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Microsoft Issues Three Security Updates

Microsoft today issued three software patches to fix a security flaw in Windows, another in iits Exchange Server e-mail product, and two "critical" vulnerabilities in older versions of Adobe's Macromedia Flash Player that comes bundled with Windows.

The Flash patch being distributed by Redmond fixes two serious vulnerabilities present in versions 6.0.79 or earlier installed on either Windows 98, Windows 98SE, Windows ME or Windows XP (Flash is installed by default on all of those). To see what version you have installed, check out this link.

This patch also includes the security fixes for Flash versions 7.x and 8.x that Adobe released in March. If you applied those patches, you shouldn't have to update, but just check your Flash version anyway to be sure. The most recent safe version of Flash is

The second update fixes a couple of security flaws in Windows that Microsoft said could be used by attackers to cause systems to seize up. This flaw exists in XP, Windows 2000, and Windows Server 2003. If you are using one of these operating systems, visit Microsoft Update and install this patch.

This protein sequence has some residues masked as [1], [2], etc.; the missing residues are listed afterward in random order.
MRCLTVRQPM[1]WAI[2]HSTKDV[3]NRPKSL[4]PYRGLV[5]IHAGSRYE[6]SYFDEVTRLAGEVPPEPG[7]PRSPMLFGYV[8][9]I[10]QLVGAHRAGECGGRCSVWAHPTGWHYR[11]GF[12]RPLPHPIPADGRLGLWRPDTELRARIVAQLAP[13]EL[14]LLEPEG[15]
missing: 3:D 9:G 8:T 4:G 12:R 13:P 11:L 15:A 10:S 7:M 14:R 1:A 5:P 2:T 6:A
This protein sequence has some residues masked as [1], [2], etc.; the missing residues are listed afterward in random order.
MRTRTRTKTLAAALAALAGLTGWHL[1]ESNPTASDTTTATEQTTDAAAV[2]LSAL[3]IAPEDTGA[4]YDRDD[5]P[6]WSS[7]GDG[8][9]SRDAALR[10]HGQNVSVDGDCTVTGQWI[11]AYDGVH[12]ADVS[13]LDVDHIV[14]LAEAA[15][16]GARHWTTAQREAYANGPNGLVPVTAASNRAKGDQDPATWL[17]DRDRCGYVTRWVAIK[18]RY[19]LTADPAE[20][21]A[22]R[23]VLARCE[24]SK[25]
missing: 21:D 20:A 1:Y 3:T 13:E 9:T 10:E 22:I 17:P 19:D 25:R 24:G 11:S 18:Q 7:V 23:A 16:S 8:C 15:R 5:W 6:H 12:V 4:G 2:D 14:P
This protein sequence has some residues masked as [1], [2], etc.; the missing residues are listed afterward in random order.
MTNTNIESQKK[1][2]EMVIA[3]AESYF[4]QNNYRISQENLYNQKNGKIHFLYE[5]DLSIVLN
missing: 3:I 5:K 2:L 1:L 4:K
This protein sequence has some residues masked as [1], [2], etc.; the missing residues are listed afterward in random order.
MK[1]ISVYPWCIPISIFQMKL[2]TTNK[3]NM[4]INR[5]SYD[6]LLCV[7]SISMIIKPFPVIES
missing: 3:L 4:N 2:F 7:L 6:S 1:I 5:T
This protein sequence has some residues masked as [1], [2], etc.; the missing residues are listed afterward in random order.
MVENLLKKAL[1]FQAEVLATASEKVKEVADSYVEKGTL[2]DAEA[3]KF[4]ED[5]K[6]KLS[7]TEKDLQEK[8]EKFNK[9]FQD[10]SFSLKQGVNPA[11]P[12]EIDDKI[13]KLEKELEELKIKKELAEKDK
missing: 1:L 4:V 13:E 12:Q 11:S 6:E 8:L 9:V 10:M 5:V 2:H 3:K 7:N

The final patch fixes a critical problem in Exchange Server, which many businesses use to manage their incoming and outgoing e-mail.

For businesses using Exchange, this is a very important update to install. The problem is, even Microsoft admits it may cause problems for some third-party applications that work hand-in-hand with Exchange. For instance, Reseach in Motion, the company that makes the popular BlackBerry mobile phone/organizer, said applying this patch will break some functionality required by its software. Microsoft has published some workarounds for businesses that have trouble after installing this update.

By Brian Krebs  |  May 9, 2006; 3:05 PM ET
Categories:  New Patches  
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A quick point about the DTC DoS vulnerabilities (MS06-018). It might be worthwhile to note that the DTC is NOT enabled by default on Windows XP or Windows Server 2003.

Further, a successful exploit would only cause the Microsoft Distributed Transaction Coordinator service to crash. This would be recorded as a failure (unexpected stop) and services dependent upon DTC would stop functioning until the service was restarted.

According to MS06-018, a successful attack would not put the entire system's stability in jeopardy:

"If the Microsoft Distributed Transaction Coordinator stops responding because of an attack, services that are not dependant on the Microsoft Distributed Transaction Coordinator would continue to function normally. The affects of an attack will not typically affect the general stability of the system."

For many users, this is an important point, because many of them would be utterly oblivious to a successful DTC attack. There are few purposes of a client system that required its services, and those that do are infrequent and intermittent. Such uses may even cause the service to be automatically restarted.

For those who don't need the service, the attack would more or less be doing them a rather rude favor.

Posted by: Matthew Murphy | May 10, 2006 1:19 AM | Report abuse

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